Why and how it works
People in general have a strong desire for fairness. Brain researchers have found that being exposed to unjust behaviour causes a reaction in the most primitive parts of the human brain. If we are given a present by someone or invited for dinner most people feel obliged to reciprocate that act one way or another. In restaurants it is a common practice to give people something extra at the end of the meal as it increases the amount of tip that people are willing to give. Similarly it is considered an effective marketing tool to give potential new customers free samples. As shown by the experiment from the UK giving someone a small candy can increase his or her willingness to donate more money to charity.
This strategy is limited to work in situations that aim to encourage immediate decisions and acts that don’t require further actions. It is therefore unlikely to have a ’’’ effect on long-term behaviour. To give maximum effect it should be combined with other strategies, such as using the power of social norms.
Recommendations for implementation
Giving people a small gift or a favour of some kind is a simple strategy to use in situations where you want to encourage people to perform an immediate action of some kind, for instance signing a petition, participate in a green challenge or donating money to an environmental organization. Moreover it can be part of a feedback strategy to further motivate people to continue carry out a green behaviour such as cycling and choosing the climate friendly choice on the menu in the restaurant.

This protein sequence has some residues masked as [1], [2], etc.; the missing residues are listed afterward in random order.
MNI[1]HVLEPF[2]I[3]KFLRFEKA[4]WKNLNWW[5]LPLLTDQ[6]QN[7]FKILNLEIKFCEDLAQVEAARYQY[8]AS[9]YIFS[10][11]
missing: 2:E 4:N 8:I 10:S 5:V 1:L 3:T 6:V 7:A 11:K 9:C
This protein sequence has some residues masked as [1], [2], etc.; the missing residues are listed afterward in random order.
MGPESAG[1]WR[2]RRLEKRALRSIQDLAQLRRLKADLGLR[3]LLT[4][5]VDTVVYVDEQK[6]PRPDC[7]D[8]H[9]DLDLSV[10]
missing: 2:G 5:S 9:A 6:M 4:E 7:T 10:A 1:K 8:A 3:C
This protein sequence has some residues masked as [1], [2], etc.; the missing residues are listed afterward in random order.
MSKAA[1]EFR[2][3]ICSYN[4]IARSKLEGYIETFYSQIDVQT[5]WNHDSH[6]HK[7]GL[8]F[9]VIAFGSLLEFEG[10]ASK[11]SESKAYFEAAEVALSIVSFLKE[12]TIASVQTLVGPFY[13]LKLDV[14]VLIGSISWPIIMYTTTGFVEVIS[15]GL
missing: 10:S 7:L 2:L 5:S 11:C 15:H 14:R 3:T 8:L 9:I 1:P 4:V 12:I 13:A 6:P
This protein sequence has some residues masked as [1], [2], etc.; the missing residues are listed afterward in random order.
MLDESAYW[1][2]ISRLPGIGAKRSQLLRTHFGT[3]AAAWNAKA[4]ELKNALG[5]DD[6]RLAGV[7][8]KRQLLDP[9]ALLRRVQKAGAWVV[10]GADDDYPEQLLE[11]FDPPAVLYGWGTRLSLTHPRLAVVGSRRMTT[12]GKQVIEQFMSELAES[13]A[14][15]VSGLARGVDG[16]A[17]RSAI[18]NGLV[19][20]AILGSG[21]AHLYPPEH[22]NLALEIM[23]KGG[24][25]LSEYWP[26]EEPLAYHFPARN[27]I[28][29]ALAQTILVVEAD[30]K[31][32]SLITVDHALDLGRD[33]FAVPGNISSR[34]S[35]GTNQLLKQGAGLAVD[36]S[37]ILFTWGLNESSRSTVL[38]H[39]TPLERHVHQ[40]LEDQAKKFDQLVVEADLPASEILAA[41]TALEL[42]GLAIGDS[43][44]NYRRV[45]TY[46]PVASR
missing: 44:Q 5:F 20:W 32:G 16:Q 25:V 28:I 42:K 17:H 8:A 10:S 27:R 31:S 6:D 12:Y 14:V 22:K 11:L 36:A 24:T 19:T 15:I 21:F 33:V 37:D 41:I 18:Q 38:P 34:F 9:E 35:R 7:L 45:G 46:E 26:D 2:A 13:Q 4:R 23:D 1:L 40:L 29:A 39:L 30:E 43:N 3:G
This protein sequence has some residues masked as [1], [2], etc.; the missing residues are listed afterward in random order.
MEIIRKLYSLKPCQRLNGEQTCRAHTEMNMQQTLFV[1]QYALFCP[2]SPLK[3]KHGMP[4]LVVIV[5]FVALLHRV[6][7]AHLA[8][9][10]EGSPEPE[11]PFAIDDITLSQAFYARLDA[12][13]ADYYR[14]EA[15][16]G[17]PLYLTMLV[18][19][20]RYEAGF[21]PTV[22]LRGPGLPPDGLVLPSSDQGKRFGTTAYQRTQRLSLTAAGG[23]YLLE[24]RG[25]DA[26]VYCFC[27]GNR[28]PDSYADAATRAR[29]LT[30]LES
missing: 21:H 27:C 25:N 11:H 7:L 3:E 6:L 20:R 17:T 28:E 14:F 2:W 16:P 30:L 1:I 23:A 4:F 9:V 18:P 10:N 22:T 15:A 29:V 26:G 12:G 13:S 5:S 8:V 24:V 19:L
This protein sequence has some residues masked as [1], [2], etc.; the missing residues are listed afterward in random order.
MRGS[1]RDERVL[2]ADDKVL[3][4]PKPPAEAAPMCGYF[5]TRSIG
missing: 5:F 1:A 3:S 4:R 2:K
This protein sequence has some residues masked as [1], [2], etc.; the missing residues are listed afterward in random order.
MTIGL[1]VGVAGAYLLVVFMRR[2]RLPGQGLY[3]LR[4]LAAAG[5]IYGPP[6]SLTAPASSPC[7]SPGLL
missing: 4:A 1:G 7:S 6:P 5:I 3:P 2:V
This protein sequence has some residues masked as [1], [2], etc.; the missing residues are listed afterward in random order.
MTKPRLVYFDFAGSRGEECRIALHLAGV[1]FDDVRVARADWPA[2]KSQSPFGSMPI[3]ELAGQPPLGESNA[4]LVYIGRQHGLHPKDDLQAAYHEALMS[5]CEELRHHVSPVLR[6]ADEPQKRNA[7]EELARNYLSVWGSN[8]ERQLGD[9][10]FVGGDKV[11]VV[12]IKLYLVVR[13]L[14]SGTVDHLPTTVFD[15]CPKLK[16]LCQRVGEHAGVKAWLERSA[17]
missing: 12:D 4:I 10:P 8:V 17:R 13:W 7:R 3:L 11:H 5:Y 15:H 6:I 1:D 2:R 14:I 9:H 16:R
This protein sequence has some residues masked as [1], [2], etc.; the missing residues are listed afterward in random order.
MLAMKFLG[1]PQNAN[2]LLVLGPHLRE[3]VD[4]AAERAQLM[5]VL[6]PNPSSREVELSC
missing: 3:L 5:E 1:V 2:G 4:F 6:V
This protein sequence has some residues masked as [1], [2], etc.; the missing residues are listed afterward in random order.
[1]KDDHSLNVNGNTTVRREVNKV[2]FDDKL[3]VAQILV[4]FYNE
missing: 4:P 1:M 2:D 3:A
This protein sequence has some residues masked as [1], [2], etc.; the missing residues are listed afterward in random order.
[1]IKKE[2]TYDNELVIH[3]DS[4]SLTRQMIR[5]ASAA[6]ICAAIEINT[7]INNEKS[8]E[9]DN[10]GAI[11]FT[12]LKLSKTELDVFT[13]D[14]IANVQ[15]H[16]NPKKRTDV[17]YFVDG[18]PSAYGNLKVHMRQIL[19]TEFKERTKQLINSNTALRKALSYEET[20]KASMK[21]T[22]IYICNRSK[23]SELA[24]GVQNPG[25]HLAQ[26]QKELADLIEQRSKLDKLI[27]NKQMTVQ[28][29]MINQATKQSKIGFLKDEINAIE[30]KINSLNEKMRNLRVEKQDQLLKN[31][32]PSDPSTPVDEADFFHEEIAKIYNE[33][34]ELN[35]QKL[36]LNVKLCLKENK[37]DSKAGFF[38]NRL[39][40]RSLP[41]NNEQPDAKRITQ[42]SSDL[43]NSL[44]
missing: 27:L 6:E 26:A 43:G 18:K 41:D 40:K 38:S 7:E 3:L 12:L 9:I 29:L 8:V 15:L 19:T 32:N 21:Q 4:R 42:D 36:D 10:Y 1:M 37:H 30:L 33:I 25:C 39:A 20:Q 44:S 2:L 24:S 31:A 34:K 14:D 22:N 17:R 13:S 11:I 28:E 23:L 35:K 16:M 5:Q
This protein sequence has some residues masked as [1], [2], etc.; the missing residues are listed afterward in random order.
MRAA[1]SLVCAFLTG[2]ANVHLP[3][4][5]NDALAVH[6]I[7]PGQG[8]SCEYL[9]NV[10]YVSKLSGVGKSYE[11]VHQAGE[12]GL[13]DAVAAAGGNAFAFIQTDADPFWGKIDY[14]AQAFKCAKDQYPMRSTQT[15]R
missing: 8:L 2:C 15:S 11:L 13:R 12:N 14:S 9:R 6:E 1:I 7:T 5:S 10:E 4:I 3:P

Example: Encouraging voluntary donation by using a “thank-you-gift”
In 2010 the UK government decided to set up a Behavioural Insights Team (BIT) within the Cabinet Office. The main purpose was to save the government money by applying insights from behavioural research to public polices. The team has conducted several trials aimed at increasing tax payments, increasing energy efficient behaviour and promote voluntary work and donations to charity. In 2013 BIT conducted five trials together with Charities Aid Foundation to test different ways of increasing people’s generosity. One of these tested the effect of small “thank you” gifts to encourage giving.
BIT conducted a trial together with the fundraising team of Deutsche Banks in their London offices. The purpose was to increase the number of employees who were willing to give a day of their salary to charity. Employees at the offices were randomly selected to receive either a standard email from the CEO addressed with their name or with ”dear colleague”. Some of the employees were also greeted in the morning with a poster advertising the campaign, volunteers with flyers or volunteers who gave them sweets.
11 per cent of the people that were greeted with sweets in the morning agreed to donate money to the charity compared to only five per cent of those in the control group. The sweets proved as effective as receiving a personalised e-mail from the CEO. The most effective strategy turned out to be combining the personalised e-mail with giving sweets. Under that condition the percentage of staff agreeing to donate rose to 17 per cent.